If the need for coffee is felt during regular university business hours and the prospect of a walk sounds nice, coffee options can also be found in Building 500 at the food court until 4pm, at Intermissions Café on the first floor of ED 2 North until 4pm, or Etai’s in Research 2 until 3pm.

There are also vending machines on the first floor of the library all the way at the North end of the building (closest to Montview) that have various caffeinated soda options as well as a variety of snacks. They accept credit cards as well as cash.

Online Reference Resources

Are you working on a project and wondering what online resources the library might have that can help you? This library website is a great place for you to start your search. Each month the blog will be featuring one resource or a group of similar resources to highlight, but to start we want to give you an overview of what the Online Reference Resources page offers.

The page is divided into five reference types and a home page. Starting on the homepage you can see that it has some tutorials for some of the sights that the library most often recommend for research including PubMed and EBSCO. On the left is a collection of links to all the other research areas we have collected resources for, medical, general, topical, grants, and images and media. The medical and general topics are both organized by the NLM classification system and have resources in a variety of media types from ebooks to videos.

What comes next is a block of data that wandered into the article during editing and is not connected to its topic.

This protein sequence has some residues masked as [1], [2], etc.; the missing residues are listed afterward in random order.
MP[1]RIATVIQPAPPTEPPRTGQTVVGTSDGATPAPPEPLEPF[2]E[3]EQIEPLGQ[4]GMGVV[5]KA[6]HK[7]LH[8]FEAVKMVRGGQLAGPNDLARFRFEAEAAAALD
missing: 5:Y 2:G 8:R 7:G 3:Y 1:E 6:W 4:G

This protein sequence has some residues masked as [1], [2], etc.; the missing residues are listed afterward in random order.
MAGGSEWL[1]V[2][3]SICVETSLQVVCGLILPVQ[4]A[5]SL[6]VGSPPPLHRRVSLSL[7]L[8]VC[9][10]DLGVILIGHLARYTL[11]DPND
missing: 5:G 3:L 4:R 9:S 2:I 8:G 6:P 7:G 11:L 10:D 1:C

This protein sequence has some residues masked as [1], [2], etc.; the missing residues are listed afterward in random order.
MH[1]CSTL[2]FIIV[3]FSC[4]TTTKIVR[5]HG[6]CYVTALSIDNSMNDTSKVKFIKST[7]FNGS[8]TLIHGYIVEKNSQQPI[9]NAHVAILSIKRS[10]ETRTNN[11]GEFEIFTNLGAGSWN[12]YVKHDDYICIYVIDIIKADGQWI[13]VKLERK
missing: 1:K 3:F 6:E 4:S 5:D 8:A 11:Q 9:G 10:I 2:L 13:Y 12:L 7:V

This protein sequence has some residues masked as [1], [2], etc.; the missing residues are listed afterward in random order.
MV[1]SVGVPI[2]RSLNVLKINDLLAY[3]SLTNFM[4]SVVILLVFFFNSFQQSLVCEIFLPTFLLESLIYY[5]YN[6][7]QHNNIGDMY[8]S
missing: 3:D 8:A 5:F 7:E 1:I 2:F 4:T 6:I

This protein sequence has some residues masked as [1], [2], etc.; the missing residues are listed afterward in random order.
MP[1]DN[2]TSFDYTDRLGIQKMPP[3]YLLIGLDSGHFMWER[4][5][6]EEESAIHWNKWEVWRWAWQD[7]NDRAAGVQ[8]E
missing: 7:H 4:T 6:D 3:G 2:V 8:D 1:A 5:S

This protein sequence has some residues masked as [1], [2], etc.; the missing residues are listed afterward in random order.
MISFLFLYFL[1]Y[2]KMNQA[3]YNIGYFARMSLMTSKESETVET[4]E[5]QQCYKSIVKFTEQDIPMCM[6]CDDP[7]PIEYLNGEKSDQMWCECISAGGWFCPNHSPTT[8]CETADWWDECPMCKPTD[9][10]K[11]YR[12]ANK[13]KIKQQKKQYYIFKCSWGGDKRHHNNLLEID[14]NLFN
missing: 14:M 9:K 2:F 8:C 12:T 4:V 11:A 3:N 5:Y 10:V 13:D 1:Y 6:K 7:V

On the medical tab you will find resources on everything from biochemistry to the respiratory system. Including a dictionary of biochemistry and molecular biology, a collection of heart sounds, and a collection of health hotlines. The general reference tab has citation information, dictionaries, and information on law among other resources. No matter what your project the online reference resources page is a good place to start.